0
$\begingroup$

How many ways can $r$ distinct objects be distributed into $4$ distinct containers if there must be at most $1$ object in the first container?

I think I have done this problem correctly. Can someone confirm please?

Okay so we have:

\begin{align}e_1 + e_2 + e_3 + e_4 &= r\\ e1 &\leqslant1\\ e2, e3, e4 &\geqslant 0 \end{align}

This gives generating function:

$$h(x) = (1 + x)\left(1 + x +\frac{x^2}{2!} + \frac{x^3}{3!} + \cdots \right)^3$$

Now let

\begin{align} f(x) &= (1 + x)\\ g(x) &= (e^x)^3 = e^3x \end{align}

then $$g(x) = 1 + 3x + \frac{3^2x^2}{2!} + \cdots + \frac{3^rx^r}{r!}$$

We are looking for the coefficient of $\frac{x^r}{r!}$.

Now $f(x)$ only has two non-zero coefficients, $A_0 = 1$ and $A_1 = 1$. $g(x)$ has coefficients $B_0, B_1, B_2, \ldots, B_r$.

Then we are looking for $A_0B_r + A_1B_{r-1}$,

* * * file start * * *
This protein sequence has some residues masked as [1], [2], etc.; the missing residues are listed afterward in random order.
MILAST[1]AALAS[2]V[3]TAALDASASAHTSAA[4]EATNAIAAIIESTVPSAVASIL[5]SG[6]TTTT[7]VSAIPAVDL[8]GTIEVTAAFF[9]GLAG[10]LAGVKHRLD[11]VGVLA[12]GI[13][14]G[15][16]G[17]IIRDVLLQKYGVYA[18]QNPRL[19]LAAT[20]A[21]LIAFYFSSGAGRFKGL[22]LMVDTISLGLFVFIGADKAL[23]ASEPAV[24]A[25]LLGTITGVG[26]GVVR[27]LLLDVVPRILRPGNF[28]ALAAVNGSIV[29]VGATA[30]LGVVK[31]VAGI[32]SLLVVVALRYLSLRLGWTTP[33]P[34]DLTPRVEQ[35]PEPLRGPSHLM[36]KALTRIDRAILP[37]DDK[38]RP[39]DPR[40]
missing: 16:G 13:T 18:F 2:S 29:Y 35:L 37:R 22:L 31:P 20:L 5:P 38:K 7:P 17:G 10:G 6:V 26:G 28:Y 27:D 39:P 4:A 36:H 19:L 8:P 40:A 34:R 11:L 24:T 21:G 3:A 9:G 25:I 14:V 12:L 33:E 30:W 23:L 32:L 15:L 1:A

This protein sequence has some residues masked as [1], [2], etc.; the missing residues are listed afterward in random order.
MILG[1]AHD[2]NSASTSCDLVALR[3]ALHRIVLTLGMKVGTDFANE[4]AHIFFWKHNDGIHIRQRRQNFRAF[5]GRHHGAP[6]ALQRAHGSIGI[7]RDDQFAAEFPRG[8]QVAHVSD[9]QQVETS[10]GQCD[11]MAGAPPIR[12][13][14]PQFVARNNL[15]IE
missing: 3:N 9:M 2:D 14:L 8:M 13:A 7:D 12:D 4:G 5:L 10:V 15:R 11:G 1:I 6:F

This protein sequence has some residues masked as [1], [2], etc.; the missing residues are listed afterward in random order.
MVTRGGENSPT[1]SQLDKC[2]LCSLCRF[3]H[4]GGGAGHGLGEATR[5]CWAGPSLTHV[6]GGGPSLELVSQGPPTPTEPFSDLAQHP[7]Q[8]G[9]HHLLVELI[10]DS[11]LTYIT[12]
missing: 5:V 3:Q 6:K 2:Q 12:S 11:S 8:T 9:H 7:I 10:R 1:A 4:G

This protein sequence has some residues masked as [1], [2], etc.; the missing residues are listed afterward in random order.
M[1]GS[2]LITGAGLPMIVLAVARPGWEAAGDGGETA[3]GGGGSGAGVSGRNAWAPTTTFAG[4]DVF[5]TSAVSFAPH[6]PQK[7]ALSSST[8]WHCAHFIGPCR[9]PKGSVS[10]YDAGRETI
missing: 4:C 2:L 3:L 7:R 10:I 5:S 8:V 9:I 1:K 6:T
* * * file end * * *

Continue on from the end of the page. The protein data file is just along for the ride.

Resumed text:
i.e. $$1\cdot(3^r) + 1\cdot(3^{r-1})r$$ ways to distribute.

$\endgroup$
0
$\begingroup$

Let $a_r$ be the number of ways of doing this with $r$ objects. There are two cases - either there is an object in box one, or there is not. The first case is counted by $r3^{r-1}$ and the second case by $3^r$. Hence $$a_r = r3^{r-1} + 3^r,$$ which is the same as what you had. No generating functions necessary :)

$\endgroup$

Your Answer

By clicking “Post Your Answer”, you agree to our terms of service, privacy policy and cookie policy

Not the answer you're looking for? Browse other questions tagged or ask your own question.